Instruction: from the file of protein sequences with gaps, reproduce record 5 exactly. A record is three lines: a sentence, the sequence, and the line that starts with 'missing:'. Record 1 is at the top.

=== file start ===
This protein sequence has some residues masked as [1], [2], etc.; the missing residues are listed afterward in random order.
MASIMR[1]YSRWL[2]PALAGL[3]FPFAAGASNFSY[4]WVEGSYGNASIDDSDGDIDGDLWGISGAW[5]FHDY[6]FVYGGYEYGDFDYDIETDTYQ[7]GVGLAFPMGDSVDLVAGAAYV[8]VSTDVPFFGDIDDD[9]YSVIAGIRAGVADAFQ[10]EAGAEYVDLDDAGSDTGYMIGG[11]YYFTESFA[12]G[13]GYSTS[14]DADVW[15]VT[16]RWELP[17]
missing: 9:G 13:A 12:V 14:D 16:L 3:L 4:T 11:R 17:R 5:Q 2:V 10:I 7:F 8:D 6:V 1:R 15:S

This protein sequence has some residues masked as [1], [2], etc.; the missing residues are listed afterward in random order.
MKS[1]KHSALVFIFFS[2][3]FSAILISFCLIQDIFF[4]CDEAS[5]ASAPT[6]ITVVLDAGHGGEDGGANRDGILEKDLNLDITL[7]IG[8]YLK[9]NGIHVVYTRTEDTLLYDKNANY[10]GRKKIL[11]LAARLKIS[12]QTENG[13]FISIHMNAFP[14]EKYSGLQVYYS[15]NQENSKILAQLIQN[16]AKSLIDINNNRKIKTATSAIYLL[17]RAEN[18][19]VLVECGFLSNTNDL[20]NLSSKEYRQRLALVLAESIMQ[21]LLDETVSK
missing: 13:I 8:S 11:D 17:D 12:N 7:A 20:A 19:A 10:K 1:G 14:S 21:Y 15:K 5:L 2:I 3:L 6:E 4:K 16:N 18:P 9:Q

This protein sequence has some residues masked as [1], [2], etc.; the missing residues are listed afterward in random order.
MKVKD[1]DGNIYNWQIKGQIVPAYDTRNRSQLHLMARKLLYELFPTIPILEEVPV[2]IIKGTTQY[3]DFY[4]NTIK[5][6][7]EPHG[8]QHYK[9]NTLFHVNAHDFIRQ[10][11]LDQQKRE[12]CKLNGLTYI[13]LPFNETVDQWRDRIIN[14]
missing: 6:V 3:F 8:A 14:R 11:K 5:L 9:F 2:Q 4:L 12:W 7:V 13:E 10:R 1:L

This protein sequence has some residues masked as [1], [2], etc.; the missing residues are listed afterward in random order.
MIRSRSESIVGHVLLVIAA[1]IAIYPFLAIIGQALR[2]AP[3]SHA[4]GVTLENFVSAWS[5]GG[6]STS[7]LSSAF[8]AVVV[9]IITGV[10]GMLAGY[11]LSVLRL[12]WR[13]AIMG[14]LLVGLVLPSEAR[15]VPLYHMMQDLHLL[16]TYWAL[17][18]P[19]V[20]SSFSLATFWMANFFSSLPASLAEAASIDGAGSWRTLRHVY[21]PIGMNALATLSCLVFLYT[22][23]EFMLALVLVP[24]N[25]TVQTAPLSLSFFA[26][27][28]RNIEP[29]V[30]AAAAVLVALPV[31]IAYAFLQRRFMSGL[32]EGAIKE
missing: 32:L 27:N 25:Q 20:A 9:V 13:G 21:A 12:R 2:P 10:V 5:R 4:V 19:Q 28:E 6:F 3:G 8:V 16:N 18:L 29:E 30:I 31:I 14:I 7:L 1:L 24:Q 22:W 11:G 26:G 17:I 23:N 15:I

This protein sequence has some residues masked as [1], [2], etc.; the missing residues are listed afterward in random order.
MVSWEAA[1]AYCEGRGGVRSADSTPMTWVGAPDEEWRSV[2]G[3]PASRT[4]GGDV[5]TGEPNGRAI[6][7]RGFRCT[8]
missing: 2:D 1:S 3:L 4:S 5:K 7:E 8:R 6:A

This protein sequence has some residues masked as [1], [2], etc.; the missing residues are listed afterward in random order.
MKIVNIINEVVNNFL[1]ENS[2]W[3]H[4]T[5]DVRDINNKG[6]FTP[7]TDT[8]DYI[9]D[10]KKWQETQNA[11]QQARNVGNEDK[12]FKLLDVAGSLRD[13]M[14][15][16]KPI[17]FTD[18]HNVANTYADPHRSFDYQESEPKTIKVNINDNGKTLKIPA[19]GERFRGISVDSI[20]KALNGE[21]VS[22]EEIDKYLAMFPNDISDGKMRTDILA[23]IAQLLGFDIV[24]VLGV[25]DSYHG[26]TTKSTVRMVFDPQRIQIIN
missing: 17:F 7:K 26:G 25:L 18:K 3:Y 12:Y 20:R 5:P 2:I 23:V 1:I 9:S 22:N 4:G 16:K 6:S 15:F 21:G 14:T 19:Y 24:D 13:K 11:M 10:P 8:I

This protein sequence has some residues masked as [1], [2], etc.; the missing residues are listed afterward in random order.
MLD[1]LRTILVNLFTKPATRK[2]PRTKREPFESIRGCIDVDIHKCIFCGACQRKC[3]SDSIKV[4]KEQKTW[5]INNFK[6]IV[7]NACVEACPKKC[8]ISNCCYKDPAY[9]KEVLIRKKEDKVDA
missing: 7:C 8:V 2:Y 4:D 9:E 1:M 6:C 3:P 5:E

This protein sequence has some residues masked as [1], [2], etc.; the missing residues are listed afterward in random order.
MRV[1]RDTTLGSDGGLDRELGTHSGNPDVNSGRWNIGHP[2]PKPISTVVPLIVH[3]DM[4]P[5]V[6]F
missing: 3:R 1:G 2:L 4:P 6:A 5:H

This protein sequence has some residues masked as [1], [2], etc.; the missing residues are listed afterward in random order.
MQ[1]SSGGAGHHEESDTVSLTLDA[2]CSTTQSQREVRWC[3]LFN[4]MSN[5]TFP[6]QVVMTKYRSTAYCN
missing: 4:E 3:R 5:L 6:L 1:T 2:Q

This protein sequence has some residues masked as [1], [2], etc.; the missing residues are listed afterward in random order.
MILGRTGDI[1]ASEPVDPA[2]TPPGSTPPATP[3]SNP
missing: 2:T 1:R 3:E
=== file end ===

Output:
This protein sequence has some residues masked as [1], [2], etc.; the missing residues are listed afterward in random order.
MVSWEAA[1]AYCEGRGGVRSADSTPMTWVGAPDEEWRSV[2]G[3]PASRT[4]GGDV[5]TGEPNGRAI[6][7]RGFRCT[8]
missing: 2:D 1:S 3:L 4:S 5:K 7:E 8:R 6:A